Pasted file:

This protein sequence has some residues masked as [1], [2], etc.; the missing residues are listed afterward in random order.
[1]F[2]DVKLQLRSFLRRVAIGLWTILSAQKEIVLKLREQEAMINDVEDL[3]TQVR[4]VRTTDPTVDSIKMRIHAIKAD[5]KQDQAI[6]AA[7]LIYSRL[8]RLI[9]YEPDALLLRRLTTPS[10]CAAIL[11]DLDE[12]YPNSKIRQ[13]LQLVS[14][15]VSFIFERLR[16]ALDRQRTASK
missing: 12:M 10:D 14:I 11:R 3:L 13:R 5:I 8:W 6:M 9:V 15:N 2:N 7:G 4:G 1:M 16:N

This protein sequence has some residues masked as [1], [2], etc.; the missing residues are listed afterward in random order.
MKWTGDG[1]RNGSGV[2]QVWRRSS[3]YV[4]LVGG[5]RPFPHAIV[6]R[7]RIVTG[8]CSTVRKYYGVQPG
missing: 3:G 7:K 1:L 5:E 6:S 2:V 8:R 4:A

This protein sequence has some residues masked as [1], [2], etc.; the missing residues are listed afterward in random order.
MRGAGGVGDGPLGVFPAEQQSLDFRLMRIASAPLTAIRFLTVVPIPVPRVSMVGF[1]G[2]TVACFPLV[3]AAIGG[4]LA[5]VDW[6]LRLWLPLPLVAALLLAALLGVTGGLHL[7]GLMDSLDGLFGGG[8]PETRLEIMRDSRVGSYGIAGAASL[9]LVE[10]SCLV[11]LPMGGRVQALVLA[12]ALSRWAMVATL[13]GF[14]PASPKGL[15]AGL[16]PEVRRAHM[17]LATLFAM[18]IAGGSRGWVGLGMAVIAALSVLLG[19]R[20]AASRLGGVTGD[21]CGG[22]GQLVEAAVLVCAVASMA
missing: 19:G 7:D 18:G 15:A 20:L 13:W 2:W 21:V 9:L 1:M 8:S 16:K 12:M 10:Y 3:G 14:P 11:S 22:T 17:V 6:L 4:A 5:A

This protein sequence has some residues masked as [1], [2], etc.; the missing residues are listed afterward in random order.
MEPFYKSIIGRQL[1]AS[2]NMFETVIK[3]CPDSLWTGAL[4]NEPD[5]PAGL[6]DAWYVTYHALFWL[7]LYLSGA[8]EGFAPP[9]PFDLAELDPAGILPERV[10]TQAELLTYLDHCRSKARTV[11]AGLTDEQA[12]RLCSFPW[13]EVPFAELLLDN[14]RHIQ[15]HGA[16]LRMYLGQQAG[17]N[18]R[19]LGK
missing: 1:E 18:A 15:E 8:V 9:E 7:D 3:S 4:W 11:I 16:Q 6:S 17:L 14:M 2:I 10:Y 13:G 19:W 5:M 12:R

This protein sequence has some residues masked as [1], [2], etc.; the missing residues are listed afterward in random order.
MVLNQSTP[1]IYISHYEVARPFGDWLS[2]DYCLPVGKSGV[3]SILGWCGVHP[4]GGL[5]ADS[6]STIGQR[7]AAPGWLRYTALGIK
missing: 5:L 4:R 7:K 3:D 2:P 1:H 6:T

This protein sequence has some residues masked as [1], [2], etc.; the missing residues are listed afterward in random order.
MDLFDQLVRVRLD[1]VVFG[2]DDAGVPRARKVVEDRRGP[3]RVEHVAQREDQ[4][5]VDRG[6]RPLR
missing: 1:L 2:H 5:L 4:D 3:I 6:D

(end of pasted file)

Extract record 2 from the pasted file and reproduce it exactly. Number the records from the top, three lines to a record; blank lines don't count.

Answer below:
This protein sequence has some residues masked as [1], [2], etc.; the missing residues are listed afterward in random order.
MKWTGDG[1]RNGSGV[2]QVWRRSS[3]YV[4]LVGG[5]RPFPHAIV[6]R[7]RIVTG[8]CSTVRKYYGVQPG
missing: 3:G 7:K 1:L 5:E 6:S 2:V 8:R 4:A